On July 6, 2015, the U.S. Court of Appeals for the Ninth Circuit reversed a decision of a federal court in Los Angeles holding that Amazon’s search results, in a specific instance, did not constitute trademark infringement.
Multi-Time Machine, Inc. (“MTM”) makes MTM Special Ops watches, which are high-end military-style time pieces. MTM does not sell its watches on Amazon, nor does it allow its distributors to sell its watches on Amazon.
Consumers, however, from time-to-time, have entered “MTM Special Ops” (or the like) in the search box on Amazon.com, and, according to the Ninth Circuit’s opinion, the search results returned a list of other military-style watches from MTM’s competitors, even though “MTM Special Ops” was still listed in the search box and elsewhere on the search results page.
According to the Ninth Circuit’s opinion, Amazon’s returned search results did not indicate that it did not offer MTM’s watches for sale. In the same breath, the Ninth Circuit indicated that some of Amazon’s competitors (buy.com and overstock.com) will return competitor’s products in their search results, but will also indicate that the searched-for products are not available on their respective sites. This point seemed to be a big deal to the Ninth Circuit in reaching its conclusion that the district court’s ruling in favor of Amazon was erroneous.
In essence, the Ninth Circuit said that a reasonable jury could find that the manner in which Amazon responded to a search query, in this case, could lead to “initial interest confusion” among consumers. “Initial interest confusion” occurs not when a consumer is confused about the source of a product at the time of purchase, but rather, prior to the time of purchase where a trademark owner’s mark is used to generate interest in a competitor’s product. The Ninth Circuit said this is a problem because “[e]ven if that confusion is dispelled before an actual sale occurs, initial interest confusion still constitutes trademark infringement because it ‘impermissibly capitalizes on the goodwill associated with a mark and is therefore actionable trademark infringement.” Opinion at 9.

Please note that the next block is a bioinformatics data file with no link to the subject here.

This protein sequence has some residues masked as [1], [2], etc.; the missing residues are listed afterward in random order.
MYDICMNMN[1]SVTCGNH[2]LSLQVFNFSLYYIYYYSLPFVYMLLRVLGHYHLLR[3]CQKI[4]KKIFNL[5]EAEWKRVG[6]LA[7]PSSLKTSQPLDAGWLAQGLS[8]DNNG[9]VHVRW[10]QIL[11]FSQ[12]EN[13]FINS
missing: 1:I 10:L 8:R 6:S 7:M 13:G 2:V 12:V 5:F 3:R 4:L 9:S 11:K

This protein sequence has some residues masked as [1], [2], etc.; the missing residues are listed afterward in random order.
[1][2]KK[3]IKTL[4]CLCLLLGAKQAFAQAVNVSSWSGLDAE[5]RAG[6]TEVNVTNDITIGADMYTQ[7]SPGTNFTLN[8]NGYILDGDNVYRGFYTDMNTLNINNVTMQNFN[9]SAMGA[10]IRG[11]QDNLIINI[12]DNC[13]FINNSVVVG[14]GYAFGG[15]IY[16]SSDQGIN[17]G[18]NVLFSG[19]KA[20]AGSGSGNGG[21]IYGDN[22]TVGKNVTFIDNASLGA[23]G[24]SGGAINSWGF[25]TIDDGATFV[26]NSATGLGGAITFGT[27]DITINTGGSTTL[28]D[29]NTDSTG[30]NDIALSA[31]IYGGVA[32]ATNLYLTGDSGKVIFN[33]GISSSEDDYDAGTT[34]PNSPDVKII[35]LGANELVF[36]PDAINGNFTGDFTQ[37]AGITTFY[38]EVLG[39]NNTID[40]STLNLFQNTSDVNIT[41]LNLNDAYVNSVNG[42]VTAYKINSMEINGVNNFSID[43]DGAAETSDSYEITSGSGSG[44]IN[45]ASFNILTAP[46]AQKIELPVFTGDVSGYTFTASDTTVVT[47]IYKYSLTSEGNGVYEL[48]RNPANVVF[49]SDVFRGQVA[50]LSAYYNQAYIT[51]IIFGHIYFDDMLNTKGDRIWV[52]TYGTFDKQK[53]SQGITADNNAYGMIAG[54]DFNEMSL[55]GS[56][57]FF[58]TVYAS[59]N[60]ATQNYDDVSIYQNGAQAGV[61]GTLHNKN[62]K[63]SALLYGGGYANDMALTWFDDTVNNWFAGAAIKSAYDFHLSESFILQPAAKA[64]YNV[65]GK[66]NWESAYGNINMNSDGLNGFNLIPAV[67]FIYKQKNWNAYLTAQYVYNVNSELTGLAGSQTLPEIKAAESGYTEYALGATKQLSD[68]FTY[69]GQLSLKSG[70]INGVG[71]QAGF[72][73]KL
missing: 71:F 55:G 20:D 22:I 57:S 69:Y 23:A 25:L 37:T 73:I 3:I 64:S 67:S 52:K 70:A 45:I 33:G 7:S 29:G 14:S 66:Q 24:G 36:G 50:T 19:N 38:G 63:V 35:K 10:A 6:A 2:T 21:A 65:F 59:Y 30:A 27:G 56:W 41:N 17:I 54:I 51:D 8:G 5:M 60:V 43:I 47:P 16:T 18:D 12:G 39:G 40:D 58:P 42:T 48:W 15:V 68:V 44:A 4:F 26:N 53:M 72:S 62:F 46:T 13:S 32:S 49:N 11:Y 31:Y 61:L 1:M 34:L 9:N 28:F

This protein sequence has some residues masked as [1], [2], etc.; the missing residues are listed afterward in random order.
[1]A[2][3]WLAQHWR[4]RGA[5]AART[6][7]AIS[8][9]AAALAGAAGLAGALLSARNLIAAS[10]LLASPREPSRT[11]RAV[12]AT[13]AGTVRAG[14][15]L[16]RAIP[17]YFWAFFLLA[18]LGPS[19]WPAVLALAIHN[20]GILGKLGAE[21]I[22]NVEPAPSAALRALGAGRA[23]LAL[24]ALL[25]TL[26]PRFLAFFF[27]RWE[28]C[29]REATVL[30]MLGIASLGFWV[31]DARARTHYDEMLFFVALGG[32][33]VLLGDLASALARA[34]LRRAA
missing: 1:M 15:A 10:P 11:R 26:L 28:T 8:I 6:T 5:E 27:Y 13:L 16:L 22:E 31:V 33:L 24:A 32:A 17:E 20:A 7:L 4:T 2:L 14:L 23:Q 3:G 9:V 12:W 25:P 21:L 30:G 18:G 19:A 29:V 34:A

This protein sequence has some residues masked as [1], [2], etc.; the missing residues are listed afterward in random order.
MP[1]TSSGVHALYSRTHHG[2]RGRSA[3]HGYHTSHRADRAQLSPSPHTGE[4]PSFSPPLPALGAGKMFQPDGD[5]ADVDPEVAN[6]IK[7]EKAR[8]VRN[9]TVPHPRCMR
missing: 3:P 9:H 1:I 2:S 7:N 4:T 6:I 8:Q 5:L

The Ninth Circuit ultimately said that the weighing of the evidence, and the ultimate determination of whether or not there is trademark infringement, is for a jury to decide.
This is, potentially, a very important ruling. Amazon is well-known and established as a (or “the”) premier e-commerce platform. At some level, it might not be difficult for Amazon to change how its search results are generated on the back-end to avoid this potential problem. This ruling, however, if the jury ultimately finds that there was trademark infringement here, could be seen as a general victory to trademark owners who might have experienced the same or similar issues with Amazon’s search results in the past. The Ninth Circuit noted that Amazon did not appear to take any corrective measures to avoid this problem in this case. Whether that has happened to others, or whether it constitutes trademark infringement when a search query on Amazon for a specific company’s products that are available on Amazon returns another company’s similar products, is not detailed in the Ninth Circuit’s opinion. At any rate, the case will now head back to the trial court in Los Angeles for a jury trial.